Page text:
Opponents of the bill — Republican Sens. Jeff Sessions of Alabama, who had been a frequent guest on the radio circuit, and Jim DeMint of South Carolina — remarked on the Senate floor that the sergeant-at-arms' office told them that the volume of calls leading up to the immigration vote was so high it had crashed the phone system, and no one was able to get through during morning debate.
Along with the senators' effort to slow the debate, the phone calls that came in "did make a difference," DeMint said after the vote.
Domenici, who once supported the bill and is up for re-election in 2008, told FOX News that Republicans are "getting hammered here at home and for what? Something that doesn't even have the chance of becoming law? No. This bill is going down. ... Why are we having all these big amendments? They (supporters) don't even know what's in this bill. We learned it's not even enforceable. I just don't think I can support this bill."
Many lawmakers who changed their mind and voted against the bill added that they didn't see the point of wasting their time when the bill was going to die in the House of Representatives. On Tuesday, only 23 of the 201 Republican congressman said they supported the bill. Internal Democratic counts were not made public.
Before the vote, members of the Congressional Hispanic Caucus cancled a morning meeting to lobby their colleagues in the upper chamber, and bill supporters in the Senate made one last, passionate pitch to keep the bill alive.
"This is a vote of enormous importance," Kennedy said. "This is really the vital vote about the future of the country or the past. Every person that votes 'no' has to know this situation is going to get worse and worse and worse."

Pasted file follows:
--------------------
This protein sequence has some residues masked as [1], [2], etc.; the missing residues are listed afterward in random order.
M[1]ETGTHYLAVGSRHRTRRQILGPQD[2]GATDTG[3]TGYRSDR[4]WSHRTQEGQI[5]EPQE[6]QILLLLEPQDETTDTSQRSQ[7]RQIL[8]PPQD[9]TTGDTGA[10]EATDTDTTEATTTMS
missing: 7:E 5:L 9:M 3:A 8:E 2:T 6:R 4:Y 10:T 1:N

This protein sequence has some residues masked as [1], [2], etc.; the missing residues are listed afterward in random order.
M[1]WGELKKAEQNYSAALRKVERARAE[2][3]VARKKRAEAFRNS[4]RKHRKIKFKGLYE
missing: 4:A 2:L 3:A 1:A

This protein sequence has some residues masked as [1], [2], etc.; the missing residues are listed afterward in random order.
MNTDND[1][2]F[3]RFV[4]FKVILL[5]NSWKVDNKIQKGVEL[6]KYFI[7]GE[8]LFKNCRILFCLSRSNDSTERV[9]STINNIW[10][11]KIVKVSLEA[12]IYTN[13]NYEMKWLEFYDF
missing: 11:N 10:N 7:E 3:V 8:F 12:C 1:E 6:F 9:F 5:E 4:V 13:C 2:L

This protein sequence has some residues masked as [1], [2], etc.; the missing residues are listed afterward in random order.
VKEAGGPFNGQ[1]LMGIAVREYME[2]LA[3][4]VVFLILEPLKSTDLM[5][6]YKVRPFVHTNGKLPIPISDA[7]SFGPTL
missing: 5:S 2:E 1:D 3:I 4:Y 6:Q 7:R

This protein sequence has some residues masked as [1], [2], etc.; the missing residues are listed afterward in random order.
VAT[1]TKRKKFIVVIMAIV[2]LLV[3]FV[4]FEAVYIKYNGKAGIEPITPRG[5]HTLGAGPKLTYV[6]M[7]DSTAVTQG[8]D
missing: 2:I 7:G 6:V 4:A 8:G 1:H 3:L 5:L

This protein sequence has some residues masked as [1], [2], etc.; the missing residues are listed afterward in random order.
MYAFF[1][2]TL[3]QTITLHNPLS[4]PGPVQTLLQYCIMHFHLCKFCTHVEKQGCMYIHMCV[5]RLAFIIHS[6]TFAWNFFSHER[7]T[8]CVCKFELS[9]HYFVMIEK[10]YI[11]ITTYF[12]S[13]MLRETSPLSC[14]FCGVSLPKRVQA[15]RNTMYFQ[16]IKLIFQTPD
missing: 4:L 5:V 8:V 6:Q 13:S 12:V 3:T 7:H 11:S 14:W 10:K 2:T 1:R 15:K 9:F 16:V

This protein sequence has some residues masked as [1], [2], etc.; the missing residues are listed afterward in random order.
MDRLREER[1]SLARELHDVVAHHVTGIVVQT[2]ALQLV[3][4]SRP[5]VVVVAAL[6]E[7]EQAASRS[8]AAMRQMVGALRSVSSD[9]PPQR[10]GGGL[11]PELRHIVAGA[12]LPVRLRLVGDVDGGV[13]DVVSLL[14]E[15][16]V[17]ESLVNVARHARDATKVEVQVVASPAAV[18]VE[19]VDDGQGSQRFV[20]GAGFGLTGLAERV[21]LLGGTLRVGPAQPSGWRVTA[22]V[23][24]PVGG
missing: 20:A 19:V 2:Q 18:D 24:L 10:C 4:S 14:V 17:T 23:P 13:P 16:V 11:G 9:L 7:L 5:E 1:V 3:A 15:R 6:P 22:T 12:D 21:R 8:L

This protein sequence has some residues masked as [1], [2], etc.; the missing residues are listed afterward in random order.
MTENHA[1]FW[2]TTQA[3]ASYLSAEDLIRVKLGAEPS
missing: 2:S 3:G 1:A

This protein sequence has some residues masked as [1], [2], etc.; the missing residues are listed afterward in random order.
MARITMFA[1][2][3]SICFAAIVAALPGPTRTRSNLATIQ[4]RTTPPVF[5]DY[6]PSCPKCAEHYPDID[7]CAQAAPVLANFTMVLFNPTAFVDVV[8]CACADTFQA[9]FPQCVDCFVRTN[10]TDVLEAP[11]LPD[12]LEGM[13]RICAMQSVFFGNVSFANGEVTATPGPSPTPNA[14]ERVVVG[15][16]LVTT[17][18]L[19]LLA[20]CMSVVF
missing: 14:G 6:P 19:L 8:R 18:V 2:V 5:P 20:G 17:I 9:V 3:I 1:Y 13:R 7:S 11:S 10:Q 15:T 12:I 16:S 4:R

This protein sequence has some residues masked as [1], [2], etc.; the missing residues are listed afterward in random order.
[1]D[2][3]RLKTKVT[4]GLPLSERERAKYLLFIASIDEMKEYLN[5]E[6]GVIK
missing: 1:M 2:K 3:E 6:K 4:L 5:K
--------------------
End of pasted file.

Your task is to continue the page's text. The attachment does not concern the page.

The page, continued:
Sen. Arlen Specter, R-Pa., called the bill "the very best that can be done."
"Let us finish this bill," implored Sen. Dianne Feinstein, D-Calif. "To cut this bill off now is a huge mistake. We are so close."
Prior to the vote, opponents appeared to sense that victory was within grasp. DeMint said the whole debate demonstrated why Americans are feeling a "crisis of confidence" in their government.
"This immigration bill has become a war between the American people and their government. ... This vote today is really not about immigration, it's about whether we're going to listen to the American people," he said.
"I don't pretend to know that I am on the right side or the wrong side of the American people," responded Sen. Lindsey Graham, R-S.C., a supporter of the bill who added that once the provisions are explained to Americans, polls show they overwhelmingly support it.
But Sen. Elizabeth H. Dole, R-N.C., said many Americans "don't have confidence" that U.S. borders, especially those with Mexico, will be significantly tightened, especially since legislation passed last year to set up hundreds of miles of border fencing had not yet been enforced.
"It's not just promises but proof that the American people want," Dole said.
Afterward, Sen. David Vitter, R-La., suggested that the Senate would be willing to consider "a supplemental appropriations bill to do the significant increased enforcement that we can clearly do."
Vitter added that their vote does not mean they are anti-immigrant, and to suggest that the 80 percent of Americans who opposed the bill are racist "I think itself is the height of ugliness and arrogance."
FOX News' Major Garrett, Trish Turner and Mike Majchrowitz and The Associated Press contributed to this report.